This is a long overdue re-post of a very important topic, the use of (or lack thereof) car seats and seat belts in the Kingdom!
The roads of Saudi Arabia are notorious for fatal car accidents with more than 300,000 traffic accidents occurring every year. Traffic accidents account for more than 30 percent of bed occupancy in hospitals and they cost over 21 billion riyal a year, which is 4% of national income. 19 people die in traffic accidents daily. If these current trends continue, Saudi Arabia could have more than 4 million traffic accidents a year by 2030. By comparison, over the past two decades, there have been 4 million traffic accidents, resulting in 86,000 deaths.
The lack of using carseats and seat belts contributes to the sky-high rates of traffic accident fatalities and severe injuries of infants and children in the Saudi Kingdom. In fact, accidents where the baby/child is crushed to death by a parent holding them are so common that medical staff in the Kingdom often refer to these victims as “Saudi Airbags“. In the case of another very common accident, where the child flies from the backseat and out of the window at the same speed of the speeding car, they’re termed “Saudi bullets”.
It’s a gloomy, harsh reality for medical personnel in KSA who face such car accident victims daily. These patients are so frequent that an abbreviation, ‘RTA’, is used when referring to Road Traffic Accident cases. It’s not an easy job, and most certainly it’s immensely frustrating to see and treat hundreds, if not thousands of crushed, dead babies that could’ve been saved from their fate by securing them in car seats.
Children hanging out of the car from the sunroof or windows, bouncing all over the back seat and sitting on daddy’s or mommy’s lap in the front are a common sight here. Use of seat belts or carseats is still rare, although during the recent years they’ve definitely become more easily available and people are starting to use them more.
The problem for some Saudis is large family size and car seats are quite pricey. So either the family simply can’t fit all the children into seats/seat belts, or they can’t afford them. This problem could be solved by leaving some of the kids home and only taking as many that can be secured in belts. The government could chip in and help make carseats more affordable and easily available like they do in many countries.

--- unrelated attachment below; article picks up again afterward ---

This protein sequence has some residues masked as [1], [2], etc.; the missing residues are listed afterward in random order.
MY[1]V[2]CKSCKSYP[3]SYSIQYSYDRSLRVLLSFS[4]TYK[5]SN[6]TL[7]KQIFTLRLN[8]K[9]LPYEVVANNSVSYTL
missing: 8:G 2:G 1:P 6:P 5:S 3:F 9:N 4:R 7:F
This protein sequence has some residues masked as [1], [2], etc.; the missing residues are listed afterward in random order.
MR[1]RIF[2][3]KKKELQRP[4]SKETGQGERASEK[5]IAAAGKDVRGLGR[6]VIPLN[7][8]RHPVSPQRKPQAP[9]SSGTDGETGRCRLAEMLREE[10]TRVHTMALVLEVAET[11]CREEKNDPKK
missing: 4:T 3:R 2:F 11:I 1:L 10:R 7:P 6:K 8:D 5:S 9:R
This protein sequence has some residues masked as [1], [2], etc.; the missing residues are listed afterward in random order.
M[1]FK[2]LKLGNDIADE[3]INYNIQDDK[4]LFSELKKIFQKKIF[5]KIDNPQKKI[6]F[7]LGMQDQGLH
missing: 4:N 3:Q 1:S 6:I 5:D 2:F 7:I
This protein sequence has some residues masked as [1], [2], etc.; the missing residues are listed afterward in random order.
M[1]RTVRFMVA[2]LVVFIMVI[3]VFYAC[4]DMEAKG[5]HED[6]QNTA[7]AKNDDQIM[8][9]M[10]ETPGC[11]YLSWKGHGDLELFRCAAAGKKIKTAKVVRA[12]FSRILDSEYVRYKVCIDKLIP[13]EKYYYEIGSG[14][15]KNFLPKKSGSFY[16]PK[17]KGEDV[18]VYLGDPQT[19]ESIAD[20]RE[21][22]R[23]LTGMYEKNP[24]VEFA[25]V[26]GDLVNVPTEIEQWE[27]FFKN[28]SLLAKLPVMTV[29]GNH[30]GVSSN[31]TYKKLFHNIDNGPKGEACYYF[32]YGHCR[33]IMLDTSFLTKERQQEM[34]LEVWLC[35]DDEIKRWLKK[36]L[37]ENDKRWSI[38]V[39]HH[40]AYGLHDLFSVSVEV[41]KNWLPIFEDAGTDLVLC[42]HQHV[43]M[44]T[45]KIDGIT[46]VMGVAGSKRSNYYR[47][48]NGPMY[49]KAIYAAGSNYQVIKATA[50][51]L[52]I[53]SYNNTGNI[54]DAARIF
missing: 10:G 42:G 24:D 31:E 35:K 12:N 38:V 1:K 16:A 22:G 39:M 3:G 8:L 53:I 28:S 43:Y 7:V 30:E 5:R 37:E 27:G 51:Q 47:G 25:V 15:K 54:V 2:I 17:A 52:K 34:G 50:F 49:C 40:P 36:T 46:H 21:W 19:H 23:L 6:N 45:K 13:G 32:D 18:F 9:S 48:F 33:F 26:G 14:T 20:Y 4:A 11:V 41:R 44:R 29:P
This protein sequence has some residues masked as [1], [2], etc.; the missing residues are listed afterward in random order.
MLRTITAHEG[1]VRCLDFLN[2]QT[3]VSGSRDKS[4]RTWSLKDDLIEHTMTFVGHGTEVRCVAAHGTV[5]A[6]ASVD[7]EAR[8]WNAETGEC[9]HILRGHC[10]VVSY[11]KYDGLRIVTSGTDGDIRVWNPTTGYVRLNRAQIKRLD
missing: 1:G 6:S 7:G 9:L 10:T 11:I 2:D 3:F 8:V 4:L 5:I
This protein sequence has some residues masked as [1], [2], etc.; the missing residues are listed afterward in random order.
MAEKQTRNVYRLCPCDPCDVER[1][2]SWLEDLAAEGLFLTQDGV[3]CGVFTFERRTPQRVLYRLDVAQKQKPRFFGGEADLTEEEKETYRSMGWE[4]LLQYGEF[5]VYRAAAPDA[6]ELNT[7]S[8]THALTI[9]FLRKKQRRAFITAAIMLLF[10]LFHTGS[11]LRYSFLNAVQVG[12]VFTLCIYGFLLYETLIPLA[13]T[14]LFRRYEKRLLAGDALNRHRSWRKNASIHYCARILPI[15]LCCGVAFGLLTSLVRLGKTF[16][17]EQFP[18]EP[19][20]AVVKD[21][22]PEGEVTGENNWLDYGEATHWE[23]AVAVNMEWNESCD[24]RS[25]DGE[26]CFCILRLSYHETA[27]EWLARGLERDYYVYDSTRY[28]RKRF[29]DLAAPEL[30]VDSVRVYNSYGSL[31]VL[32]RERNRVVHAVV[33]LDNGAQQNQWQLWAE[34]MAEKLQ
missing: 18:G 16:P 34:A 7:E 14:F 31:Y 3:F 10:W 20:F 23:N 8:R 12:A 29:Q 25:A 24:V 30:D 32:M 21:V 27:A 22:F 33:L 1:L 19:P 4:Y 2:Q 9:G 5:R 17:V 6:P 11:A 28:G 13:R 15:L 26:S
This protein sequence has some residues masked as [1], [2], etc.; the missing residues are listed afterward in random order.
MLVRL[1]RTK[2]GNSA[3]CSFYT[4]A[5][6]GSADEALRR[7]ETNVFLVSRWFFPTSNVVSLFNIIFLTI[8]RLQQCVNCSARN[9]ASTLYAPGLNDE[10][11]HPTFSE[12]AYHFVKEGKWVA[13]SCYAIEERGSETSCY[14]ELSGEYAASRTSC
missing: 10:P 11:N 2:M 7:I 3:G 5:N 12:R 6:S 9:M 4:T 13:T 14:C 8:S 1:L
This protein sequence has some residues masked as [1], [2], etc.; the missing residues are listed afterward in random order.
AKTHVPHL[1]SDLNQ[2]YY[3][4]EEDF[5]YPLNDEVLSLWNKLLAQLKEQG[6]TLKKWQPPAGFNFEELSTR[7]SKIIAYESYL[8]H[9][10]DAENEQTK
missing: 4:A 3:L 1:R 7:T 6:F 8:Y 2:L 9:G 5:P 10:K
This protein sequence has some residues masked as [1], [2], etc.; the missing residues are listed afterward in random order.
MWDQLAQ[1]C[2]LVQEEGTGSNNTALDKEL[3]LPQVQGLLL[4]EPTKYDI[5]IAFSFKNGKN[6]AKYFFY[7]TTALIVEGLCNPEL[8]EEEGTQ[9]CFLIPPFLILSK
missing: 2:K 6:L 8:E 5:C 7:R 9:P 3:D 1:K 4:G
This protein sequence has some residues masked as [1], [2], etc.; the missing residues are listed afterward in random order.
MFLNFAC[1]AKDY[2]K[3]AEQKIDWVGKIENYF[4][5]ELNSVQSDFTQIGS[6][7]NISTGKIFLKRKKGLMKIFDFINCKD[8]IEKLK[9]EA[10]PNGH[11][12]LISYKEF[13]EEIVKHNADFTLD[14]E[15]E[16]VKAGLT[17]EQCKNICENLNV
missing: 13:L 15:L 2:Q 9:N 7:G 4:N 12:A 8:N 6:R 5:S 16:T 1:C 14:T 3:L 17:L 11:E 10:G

Many a times it’s just pure ignorance too. There needs to be more education about child car safety and the benefits of using car seats. Lots of people just don’t know they can really save lives and think they are just a nonsense Western invention that can even harm children. One way of educating parents on the importance of the seats could be to teach them while at the hospital with the newborn. Many countries actually require the parents to have an infant carseat for the baby before they are allowed to leave the hospital.
That said, there are still people who very well know and have heard of the statistics proving that carseats and belts save lives, yet they don’t see a need to use them. Why? Because of the thinking “everything is QadrAllah”, meaning that if a person should die in a car accident, it was their inevitable fate and God’s will and thus a carseat would not have saved them anyways.
Those parents could reflect upon this Hadith:
Anas ibn Malik reported: A man said, “O Messenger of Allah, should I tie my camel and trust in Allah, or should I untie her and trust in Allah?” The Messenger of Allah, peace and blessings be upon him, said, “Tie her and trust in Allah.” Sunan At-Tirmidhi 2517
These very wise words of Prophet Muhammed (pbuh) should convey to parents that securing, or “tying up” their children does not mean that they don’t trust in Allah.
My letter to parents in Saudi Arabia (and everywhere in the world..)
”Dear parents in Saudi-Arabia,
I’ve noticed that many of you don’t seem to care too much about the safety of your children in the cars.
I have always wondered how you can have this nonchalant attitude whilst driving among the most insane, irresponsible, reckless drivers and dangerous roads in the world?